Monday, August 20, 2012

Defeating a Sociopath in Court




Yet another thing about co-parenting with a sociopath that drives me crazy is their love of conflict. Since my ex filed for custody in August of 2011, I have had to appear in court no less than eight times. I have two more hearings scheduled next month. His latest stunt was to sue me over his personal belongings that he left in my garage when he moved out- over a year and a half ago. I won the lawsuit, and the sociopath was ordered to pay court costs. What follows is a breakdown of what happened, how I prevailed against him, and important lessons on dealing with sociopaths.

 

I own my home and property. When I finally got up the courage to throw the sociopath out, I gave him thirty days to remove his belongings. Of course, he never did. I was expected to continue feeding his horse and dogs, and to store his belongings in my garage. By May of 2011, I had made repeated requests for him to clean out his junk. Some of the items he took, most of it he left behind.
 
 The main problem was that almost everything he owned was garbage. The whole lot was at least twenty years old, and dry rotted or rusted. He was too lazy to take the stuff to the landfill. In October of 2011, he asked me to deliver some of his belongings to the supervised visitation site. I spent my own time and gas doing this. When I got there, he tried to refuse to take the items. I unloaded it beside his truck, and he told me it was all trash.
That was the last I heard from him on the subject until January of 2012, when he gave me a list that had about 5 items on it that he wanted from my garage. I responded with a certified letter advising him that everything had been disposed of except for a few items. I let him know that I would leave those items at a designated location on February 11 of 2012. I packed them up, delivered them, and took pictures of the items.
 
The sociopath drove up beside them, stopped, and then drove on down the road- leaving his belongings sitting there. I called him and asked why he didn’t pick up his stuff. He says he didn’t see it. Fast forward to August of 2012 when he drives by my house and notices his old grey (cracked) water trough sitting beside my garage. At the next exchange, he hands me a new list of belongings he left at my home. There are about ten items on the new list.
 
By this time, I am sick to death of being harassed about his stuff that he abandoned. I tell him that I have made multiple attempts to return it and he keeps refusing. He responds by calling me a whore and a thief in front of our son. Then he drives to the sheriff’s department to try to have me charged with theft of his property. They advise him that it is a civil matter, so the next morning at 9 AM he files a lawsuit pro se asking for $4,600 in damages.
 
My local attorney accompanied me to the hearing. She advised the judge of the situation and asked him to order the sociopath to pick up his belongings or pay to dispose of them. He does, and resets a hearing on the items that I no longer have for the following day. By now, the sociopathic father of my child and his girlfriend have compiled a two-page list of items that he left behind. The judge asked for proof from both of us.
 
My ex submits, as evidence, the certified letter that I sent him regarding his belongings (duh!). I submit the photographs of the items, and photo copies of the first two lists. We both testified. My attorney cites appellate case law that says that after a year and a half, he is not entitled to recover anything. The judge rules in my favor. The following items are some pointers that may help you if you are ever in a similar situation:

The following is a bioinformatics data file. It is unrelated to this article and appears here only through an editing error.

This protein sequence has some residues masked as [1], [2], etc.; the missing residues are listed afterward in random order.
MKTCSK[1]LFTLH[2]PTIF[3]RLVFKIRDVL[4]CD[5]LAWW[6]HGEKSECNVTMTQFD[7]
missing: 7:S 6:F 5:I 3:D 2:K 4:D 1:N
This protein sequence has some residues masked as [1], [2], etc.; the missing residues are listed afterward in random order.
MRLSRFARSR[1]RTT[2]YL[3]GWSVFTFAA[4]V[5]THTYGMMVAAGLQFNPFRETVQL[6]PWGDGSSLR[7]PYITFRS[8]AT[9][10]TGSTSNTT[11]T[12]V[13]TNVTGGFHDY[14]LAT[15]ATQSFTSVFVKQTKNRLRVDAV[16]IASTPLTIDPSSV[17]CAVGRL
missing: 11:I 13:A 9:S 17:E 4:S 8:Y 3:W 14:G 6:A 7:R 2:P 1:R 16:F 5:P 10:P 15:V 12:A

1. Document EVERYTHING! Send all correspondence through certified mail. Record telephone conversations and in person contact. Use a video camera if you have access to one, and keep it on file. You cannot go into court and expect to win in a he said / she said situation. You must have solid proof against the sociopath.
 
 
2. Use appellate or supreme court case law for your state in your argument. These cases typically spell out exactly how the law is to be interpreted. If you don’t have an attorney, research the state court website. Opinions are published online and searchable by keywords.
 
 
3. Use the sociopath’s attempts at litigation against him if you can. Look at this as an opportunity to put it in the judge’s mind that you are being harassed. Do not make unsubstantiated claims, but let it be known that the sociopath has an ulterior motive: revenge.

12 comments:

  1. In June 2012, I was sued for paternity and access to the child instead of waiting until the Attorney General could take over. Since then, we've been to court 4 times, with a fifth date this week. We can't even get to the point of STARTING to set up permanent orders, because he's fighting the TEMPORARY orders. The irony is, he came up with the schedule he's now fighting!

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  2. I wish you the best of luck. Get prepared for YEARS of litigation... sociopaths don't follow logic or reason. They fight simply becuase they like the conflict. It doesn't matter if the children are hurt- better still is if you are hurt. They are getting attention, have sympathetic followers, and get to inject havoc into your life. It is truely a nightmare.

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  3. I have a great support system in my parents. I'm going back to school to get my degree, so I can get a much better paying job. Even then, I was concerned about money. I'm currently living with my parents a d they said "If you have to stay with us for the next 18yrs to afford it, so be it!"

    Obviously not the ideal situation, but it's nice to know I have a safety net. I'm hoping our child learns early.

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  4. My friend is dealing with a female sociopath. She went out and got a protection order with all these false claims. She did it out of retaliation and want custody of their son. She sent text messages to his female friend telling him the only reason she did it cause he called C.P.S. on her and his so called friend that's having sex with her. Their 5yr old son has reported sexual abuse to the dad about his Mother and her young guy she's flinging with outside of his so called friend?.

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    1. Sorry to hear aout your friend. Female sociopaths are not as common, but they are just as dangerous. I would tell your friend to document, document, document everything and if he can get copy of that message for court- she is toast